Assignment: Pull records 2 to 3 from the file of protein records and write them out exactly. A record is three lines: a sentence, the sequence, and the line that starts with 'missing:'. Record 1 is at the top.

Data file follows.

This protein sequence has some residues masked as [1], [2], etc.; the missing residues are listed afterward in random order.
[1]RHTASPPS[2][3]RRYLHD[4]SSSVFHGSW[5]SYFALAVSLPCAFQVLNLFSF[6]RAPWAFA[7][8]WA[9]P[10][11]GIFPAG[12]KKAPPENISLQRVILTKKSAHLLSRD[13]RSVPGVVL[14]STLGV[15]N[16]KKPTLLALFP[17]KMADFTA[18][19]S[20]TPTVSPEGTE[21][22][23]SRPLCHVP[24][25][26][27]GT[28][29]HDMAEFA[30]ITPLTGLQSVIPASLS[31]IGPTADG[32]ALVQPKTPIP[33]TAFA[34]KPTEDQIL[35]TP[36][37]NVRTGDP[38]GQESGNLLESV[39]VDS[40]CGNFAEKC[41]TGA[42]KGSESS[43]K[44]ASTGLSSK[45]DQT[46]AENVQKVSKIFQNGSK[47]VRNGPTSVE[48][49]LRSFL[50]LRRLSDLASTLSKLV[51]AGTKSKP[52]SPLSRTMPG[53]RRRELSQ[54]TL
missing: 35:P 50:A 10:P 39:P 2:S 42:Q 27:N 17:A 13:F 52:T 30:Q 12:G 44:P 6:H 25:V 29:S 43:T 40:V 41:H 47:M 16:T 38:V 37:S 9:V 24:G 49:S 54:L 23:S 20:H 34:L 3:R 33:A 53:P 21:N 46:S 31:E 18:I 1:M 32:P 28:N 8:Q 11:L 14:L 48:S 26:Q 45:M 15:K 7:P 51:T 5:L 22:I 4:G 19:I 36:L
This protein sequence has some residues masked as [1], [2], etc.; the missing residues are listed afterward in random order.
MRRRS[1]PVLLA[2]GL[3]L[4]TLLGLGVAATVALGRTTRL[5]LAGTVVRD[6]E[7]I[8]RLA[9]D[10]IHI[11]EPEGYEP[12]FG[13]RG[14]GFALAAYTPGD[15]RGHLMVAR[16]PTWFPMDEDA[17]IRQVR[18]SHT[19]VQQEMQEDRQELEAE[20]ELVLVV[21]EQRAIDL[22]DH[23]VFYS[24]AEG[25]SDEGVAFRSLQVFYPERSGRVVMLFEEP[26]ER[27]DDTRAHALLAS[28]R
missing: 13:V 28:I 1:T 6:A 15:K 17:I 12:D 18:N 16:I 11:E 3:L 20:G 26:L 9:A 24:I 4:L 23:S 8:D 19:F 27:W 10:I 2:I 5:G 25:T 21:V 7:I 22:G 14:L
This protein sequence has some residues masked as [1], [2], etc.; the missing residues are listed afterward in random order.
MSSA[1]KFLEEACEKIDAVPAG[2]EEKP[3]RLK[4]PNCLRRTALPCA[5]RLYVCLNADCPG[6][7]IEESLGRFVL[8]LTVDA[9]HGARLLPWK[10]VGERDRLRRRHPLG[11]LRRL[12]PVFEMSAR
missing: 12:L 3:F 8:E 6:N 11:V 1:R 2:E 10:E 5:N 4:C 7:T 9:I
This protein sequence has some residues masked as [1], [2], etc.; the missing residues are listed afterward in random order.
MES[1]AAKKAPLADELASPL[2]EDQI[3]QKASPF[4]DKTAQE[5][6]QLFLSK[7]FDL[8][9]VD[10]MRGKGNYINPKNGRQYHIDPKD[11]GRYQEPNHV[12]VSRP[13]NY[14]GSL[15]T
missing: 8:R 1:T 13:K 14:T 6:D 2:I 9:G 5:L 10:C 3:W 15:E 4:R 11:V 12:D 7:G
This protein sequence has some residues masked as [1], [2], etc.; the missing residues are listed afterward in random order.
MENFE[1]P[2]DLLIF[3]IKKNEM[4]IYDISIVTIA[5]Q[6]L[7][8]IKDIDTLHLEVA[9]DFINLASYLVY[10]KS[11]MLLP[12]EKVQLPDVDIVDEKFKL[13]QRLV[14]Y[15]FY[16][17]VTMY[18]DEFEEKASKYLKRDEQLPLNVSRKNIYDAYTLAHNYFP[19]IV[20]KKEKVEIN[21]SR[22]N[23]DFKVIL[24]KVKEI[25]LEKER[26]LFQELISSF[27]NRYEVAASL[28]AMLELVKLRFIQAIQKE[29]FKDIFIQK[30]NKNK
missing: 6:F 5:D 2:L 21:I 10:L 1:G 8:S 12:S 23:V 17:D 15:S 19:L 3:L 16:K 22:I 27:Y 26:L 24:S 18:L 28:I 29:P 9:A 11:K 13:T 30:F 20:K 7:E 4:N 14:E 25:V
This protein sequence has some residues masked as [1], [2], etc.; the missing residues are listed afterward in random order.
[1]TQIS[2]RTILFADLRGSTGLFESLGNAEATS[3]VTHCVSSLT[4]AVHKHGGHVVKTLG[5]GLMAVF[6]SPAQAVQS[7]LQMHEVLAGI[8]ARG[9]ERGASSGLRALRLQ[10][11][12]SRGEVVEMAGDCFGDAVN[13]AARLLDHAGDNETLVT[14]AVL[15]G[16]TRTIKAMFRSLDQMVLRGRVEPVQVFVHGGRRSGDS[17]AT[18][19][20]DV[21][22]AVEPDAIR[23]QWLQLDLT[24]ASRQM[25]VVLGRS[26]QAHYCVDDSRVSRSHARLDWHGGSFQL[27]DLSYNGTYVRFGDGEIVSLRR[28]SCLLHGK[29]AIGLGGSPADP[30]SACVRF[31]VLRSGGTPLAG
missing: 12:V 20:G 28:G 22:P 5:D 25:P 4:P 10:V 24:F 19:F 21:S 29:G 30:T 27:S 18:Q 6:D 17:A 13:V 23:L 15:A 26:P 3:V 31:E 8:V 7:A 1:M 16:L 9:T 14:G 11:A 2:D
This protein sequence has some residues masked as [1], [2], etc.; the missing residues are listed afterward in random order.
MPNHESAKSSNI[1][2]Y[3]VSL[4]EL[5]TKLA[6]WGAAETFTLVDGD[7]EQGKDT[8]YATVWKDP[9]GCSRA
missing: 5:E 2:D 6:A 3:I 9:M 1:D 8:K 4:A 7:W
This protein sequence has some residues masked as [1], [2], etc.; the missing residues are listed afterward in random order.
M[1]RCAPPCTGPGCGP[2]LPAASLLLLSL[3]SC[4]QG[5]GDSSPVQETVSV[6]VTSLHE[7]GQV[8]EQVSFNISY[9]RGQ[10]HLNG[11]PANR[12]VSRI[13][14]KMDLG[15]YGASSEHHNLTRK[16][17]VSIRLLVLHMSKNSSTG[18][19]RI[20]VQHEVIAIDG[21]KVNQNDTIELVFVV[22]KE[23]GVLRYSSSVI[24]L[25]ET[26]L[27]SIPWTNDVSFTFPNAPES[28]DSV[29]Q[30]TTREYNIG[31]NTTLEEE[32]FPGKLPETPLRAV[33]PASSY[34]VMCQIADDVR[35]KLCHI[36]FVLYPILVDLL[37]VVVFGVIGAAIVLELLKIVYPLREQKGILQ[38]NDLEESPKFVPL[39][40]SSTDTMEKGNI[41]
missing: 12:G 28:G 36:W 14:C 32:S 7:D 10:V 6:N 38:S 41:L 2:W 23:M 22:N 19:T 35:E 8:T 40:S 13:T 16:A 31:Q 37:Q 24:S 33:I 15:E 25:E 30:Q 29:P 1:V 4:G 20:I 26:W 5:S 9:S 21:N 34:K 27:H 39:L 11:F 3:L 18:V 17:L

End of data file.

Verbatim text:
This protein sequence has some residues masked as [1], [2], etc.; the missing residues are listed afterward in random order.
MRRRS[1]PVLLA[2]GL[3]L[4]TLLGLGVAATVALGRTTRL[5]LAGTVVRD[6]E[7]I[8]RLA[9]D[10]IHI[11]EPEGYEP[12]FG[13]RG[14]GFALAAYTPGD[15]RGHLMVAR[16]PTWFPMDEDA[17]IRQVR[18]SHT[19]VQQEMQEDRQELEAE[20]ELVLVV[21]EQRAIDL[22]DH[23]VFYS[24]AEG[25]SDEGVAFRSLQVFYPERSGRVVMLFEEP[26]ER[27]DDTRAHALLAS[28]R
missing: 13:V 28:I 1:T 6:A 15:K 17:I 12:D 18:N 16:I 11:E 3:L 20:G 26:L 9:A 24:I 4:L 23:S 8:D 19:F 27:W 10:I 2:I 5:G 25:T 21:V 7:I 22:G 14:L
This protein sequence has some residues masked as [1], [2], etc.; the missing residues are listed afterward in random order.
MSSA[1]KFLEEACEKIDAVPAG[2]EEKP[3]RLK[4]PNCLRRTALPCA[5]RLYVCLNADCPG[6][7]IEESLGRFVL[8]LTVDA[9]HGARLLPWK[10]VGERDRLRRRHPLG[11]LRRL[12]PVFEMSAR
missing: 12:L 3:F 8:E 6:N 11:V 1:R 2:E 10:E 5:N 4:C 7:T 9:I